One of Doyle's short stories in the Sherlock Holmes canon, I grabbed it because there are more than a few references from this story (and others) in tOne of Doyle's short stories in the Sherlock Holmes canon, I grabbed it because there are more than a few references from this story (and others) in the latest season of the BBC series Sherlock. It was a very enjoyable read and there are quite a few names and references that made it into the television episode (The Six Thatchers). It is less of a whodunit and more of a whytheydidit which is a nice twist. It doesn't provide a plot with clues that you the reader could solve it with but is interesting because of the inner workings of Sherlock's sleuthing and how HE figured it out. A short read and worth your time....more
I wish I could say I loved the conclusion to this amazing YA trilogy but for my money, this third novel was the least impressive of the three. I utterI wish I could say I loved the conclusion to this amazing YA trilogy but for my money, this third novel was the least impressive of the three. I utterly loved Red Rising, the opening book....so much so that I've read it at least twice in print and listened to the audio version a couple of times too (okay so I was a bit smitten with our main character, Darrow). The first book was intent on world building and Pierce Brown just went far above and beyond expectations....I was IN that world, which is a rare occurrence for me. He continued that world building but added some great story-line in the second novel. So by the time we reach this conclusion, Morning Star, the world is already built. Brown chooses to just let it all fly in terms of story line. Sadly, he's throwing so much out there that he missed the mark entirely with this novel. Too many characters, he loses Darrow in the myriad of secondary story lines, and also loses many of the secondary characters in the muck and mire. We loved those characters. They are what kept us coming back. I've only read this book one time and I suppose I owe Brown at least another read through now that my irritation has died down (Morning Star was released early 2016). If my opinion changes, I'll edit this review. Recommendation? The first two are do-not-miss novels. They are labeled YA (why???) but that is a mis-characterization. These books are adult books in every sense. Even if you don't like sci-fi, they transcend the narrow genre. And because you'll love the first two, you won't be able to resist this conclusion. Just don't expect a satisfying end to it all....more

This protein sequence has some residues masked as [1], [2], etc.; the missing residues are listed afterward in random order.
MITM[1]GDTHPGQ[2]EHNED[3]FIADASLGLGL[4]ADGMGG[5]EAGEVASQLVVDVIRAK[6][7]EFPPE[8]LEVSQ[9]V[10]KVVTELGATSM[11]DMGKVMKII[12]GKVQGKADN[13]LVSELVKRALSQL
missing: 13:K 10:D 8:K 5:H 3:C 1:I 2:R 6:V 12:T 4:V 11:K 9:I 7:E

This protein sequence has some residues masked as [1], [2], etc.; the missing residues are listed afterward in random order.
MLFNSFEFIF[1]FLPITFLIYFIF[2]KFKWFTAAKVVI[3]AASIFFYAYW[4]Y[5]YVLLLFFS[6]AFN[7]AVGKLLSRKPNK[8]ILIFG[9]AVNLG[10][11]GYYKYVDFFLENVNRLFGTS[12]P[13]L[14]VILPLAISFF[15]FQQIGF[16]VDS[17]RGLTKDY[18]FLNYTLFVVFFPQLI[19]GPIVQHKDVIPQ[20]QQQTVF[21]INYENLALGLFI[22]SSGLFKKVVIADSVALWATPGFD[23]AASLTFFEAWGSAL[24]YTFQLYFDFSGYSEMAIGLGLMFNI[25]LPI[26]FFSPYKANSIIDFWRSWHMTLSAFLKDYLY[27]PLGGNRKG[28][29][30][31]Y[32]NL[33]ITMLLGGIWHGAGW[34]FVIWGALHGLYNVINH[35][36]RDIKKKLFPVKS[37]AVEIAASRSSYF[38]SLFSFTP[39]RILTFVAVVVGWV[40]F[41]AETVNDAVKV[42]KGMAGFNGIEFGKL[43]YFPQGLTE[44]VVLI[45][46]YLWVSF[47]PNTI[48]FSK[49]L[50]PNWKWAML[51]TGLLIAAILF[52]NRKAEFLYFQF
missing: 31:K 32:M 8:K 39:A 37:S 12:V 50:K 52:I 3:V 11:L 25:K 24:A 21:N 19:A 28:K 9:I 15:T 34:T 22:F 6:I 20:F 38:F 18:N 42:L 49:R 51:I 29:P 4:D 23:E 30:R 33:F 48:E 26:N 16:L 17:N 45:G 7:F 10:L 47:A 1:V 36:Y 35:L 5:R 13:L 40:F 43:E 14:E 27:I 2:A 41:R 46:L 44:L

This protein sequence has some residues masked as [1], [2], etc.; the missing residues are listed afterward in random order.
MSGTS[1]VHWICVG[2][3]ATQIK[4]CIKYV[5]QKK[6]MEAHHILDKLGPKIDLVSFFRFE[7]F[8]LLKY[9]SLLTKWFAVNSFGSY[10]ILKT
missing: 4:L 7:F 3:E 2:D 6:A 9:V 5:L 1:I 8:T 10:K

The audio version narrated by George Guidall was my second reading of this utterly fantastic novel which kicked off not only a great series by JohnsonThe audio version narrated by George Guidall was my second reading of this utterly fantastic novel which kicked off not only a great series by Johnson but also what I hear is a pretty good television rendition. Whether you read it or listen to it, it's a fantastic book. While a book that features a good mystery will nearly always sell well, a book that has unique and strongly-written characters makes for a best-selling series. And that is why these books are so popular. Walt Longmire, erstwhile sheriff of Absaroka County in the far outposts of Wyoming, is a strong character (with an even stronger sense of humor....something you need if you're the sheriff of a sparsely populated part of the country). An equally strong supporting cast of characters makes every book in the series delightful. But don't categorize these books as "cozy mysteries." There are some pretty disturbing issues that are woven in here with not-so-easily answered moral questions. You get to think and laugh in turns throughout these books. Not a western other than they take place in present day Wyoming, but with strong flavors of the west. Read them. You won't be disappointed. I promise....more